br>She gets very emotional at times and if she could cry tears we would more often than not have a river. The cheekiness comes out of her when she?s doing some thing wrong and we tell her off, she thinks if she looks away from us we cant see her and so carries on doing the bad thing. My opinion on dachshunds is they are lovely little dogs with great personalities, would suit older people, as they don?t need much looking after or long walks.

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            12.06.2001 21:42
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            If you don't know what the Dachshound look like, I can inform you that it is also called the "wiener dog", as it is known for its long back and it short legs. They were originally bred for hunting badgers and rabbit. There are two sizes of Dachshounds, the Standard and the Miniature, and there are three different varieties of coats, the Smooth Haired, the Wire haired and the Long Haired. Many long haired dachshounds have a very reddish fur, while the wire haired usually are more grey-blackish. One thing that has to be said about the Dachshound is that it is stubborn. Usually very stubborn, and to train them you will need to be quite determined and not give in, whether it comes to training it to not sleep in the couch or to walk neatly when you take it for a walk. Their stubbornness is often seen as a problem for some people, as it can be quite tiresome to deal with. The Dachshouns has more or less the same psyke as a terrier, and may bark quite a lot. They are also friendly, and can be an ideal family dog. The childen can walk it without being danger of falling over because of the dog, and even though the Dachshound is stubborn it is also very devoted to its owners. I had a Dachshound for years. People often asked me why I didn't get a decent dog, but for me my dog was as decent as a dog can be. My Dachshound was very devoted to me, and although other people would see her as very stubborn and hard to deal with, she was never a problem for me. She know the two of us "belonged" together, and she was very protective. Not in a cruel way, but when visitors came by, she would usually sleep by my feet or in my lap. She would still be friendly towards new people, but at the end of the day she would end up by "her human's" side. There was never a doubt with my Dachshound, that the same way we say we "own" a dog, she would also believe she "owened" me, and maybe th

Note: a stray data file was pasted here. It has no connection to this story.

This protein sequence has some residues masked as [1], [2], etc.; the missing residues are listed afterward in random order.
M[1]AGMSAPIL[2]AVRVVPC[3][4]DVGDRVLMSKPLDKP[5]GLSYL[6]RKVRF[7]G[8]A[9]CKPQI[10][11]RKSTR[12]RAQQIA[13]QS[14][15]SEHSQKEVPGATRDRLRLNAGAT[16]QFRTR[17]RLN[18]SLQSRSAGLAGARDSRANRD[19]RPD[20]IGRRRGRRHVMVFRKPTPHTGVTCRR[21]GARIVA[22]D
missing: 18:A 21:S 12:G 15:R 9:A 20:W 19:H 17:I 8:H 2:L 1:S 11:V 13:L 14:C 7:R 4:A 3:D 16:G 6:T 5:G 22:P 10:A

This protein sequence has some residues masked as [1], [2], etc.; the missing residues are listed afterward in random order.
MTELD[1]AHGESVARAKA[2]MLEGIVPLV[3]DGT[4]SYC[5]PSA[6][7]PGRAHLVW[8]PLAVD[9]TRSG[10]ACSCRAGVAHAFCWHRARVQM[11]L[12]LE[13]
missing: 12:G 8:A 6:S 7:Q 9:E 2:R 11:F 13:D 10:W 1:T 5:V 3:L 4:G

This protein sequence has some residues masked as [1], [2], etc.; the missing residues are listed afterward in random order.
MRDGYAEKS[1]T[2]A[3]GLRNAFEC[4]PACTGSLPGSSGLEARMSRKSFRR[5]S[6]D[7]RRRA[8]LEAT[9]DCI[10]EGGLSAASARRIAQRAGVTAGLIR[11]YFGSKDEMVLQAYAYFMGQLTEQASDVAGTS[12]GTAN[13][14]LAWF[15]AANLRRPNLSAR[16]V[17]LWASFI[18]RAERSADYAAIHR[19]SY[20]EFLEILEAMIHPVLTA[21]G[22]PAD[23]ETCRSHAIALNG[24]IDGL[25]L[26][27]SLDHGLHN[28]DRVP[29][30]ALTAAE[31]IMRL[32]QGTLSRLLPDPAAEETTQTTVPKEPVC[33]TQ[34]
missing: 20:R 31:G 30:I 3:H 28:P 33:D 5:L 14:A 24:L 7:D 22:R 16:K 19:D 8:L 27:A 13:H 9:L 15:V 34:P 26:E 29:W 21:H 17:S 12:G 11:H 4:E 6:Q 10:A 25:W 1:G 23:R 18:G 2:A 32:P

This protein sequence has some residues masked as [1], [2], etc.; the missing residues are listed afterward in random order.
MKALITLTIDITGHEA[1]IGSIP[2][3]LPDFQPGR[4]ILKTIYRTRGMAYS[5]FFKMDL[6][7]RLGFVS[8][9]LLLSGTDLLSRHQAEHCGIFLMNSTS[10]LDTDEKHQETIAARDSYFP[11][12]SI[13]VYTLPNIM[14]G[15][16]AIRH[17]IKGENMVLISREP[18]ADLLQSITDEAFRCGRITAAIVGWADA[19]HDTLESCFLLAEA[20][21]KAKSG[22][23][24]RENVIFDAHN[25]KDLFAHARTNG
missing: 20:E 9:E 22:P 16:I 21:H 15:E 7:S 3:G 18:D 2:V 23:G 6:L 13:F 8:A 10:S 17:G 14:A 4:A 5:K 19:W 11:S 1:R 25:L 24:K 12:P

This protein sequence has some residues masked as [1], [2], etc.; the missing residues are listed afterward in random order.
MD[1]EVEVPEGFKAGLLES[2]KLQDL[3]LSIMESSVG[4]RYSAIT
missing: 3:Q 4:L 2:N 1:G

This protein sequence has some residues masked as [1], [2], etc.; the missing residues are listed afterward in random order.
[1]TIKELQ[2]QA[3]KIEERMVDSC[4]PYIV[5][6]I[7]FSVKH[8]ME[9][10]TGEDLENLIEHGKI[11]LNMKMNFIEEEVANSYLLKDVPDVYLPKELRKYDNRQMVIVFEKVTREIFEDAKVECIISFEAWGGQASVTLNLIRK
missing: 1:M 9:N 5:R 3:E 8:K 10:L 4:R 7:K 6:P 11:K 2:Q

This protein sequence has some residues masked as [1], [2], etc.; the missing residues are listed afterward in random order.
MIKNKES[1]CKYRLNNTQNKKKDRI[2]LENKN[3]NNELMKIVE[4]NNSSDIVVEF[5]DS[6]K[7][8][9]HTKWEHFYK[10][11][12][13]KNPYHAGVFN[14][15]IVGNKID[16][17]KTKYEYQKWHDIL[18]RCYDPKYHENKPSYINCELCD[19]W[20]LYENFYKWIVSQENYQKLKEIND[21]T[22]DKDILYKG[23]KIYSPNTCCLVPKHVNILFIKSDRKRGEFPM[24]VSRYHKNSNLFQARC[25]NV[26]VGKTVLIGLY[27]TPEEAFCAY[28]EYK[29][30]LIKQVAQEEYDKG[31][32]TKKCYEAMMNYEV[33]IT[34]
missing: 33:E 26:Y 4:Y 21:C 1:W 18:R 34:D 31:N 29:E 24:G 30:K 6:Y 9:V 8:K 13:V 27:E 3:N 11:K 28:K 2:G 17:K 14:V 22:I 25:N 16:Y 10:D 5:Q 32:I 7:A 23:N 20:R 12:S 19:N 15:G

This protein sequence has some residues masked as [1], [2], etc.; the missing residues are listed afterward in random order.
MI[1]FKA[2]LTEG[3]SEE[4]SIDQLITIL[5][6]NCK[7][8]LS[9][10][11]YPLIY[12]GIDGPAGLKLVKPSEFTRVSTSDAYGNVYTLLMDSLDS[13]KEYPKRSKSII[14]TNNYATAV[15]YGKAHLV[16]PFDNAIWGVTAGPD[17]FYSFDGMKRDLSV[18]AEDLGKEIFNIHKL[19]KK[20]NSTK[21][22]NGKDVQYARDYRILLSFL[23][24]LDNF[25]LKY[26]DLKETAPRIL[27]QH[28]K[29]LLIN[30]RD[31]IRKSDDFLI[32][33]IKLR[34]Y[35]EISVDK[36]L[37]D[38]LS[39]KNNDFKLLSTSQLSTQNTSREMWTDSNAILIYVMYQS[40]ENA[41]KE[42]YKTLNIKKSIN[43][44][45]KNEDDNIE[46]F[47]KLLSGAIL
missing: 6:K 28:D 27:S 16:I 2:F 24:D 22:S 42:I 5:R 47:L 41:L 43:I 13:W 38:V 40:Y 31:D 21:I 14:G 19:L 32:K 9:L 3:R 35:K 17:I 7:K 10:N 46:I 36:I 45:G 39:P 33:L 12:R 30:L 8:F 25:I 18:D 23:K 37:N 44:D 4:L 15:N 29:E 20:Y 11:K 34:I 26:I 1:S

at is why the Dachshound is so stubborn. Usually they are also nice to childen. My Dachshound never hurt anybody. To make a grown up leave her alone in her basket, she would not bit, but make a little warning sound to say "go away". Once she closed her mouth around my hand without hurting me at all, and that was her way of saying, "no". With childen, she would just accept that they were small, and if they followed her, she would just let them. To make children go away, she would lick them so they would want to go away, but she never barked, snared or bit after them at all. Many Dachshound oweners have said that "When you first get a Dachshound, you won't want to have any other breed afterwards." After having a very caring and devoted dachshound myself, I do see why they can say that.

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              11.05.2001 00:14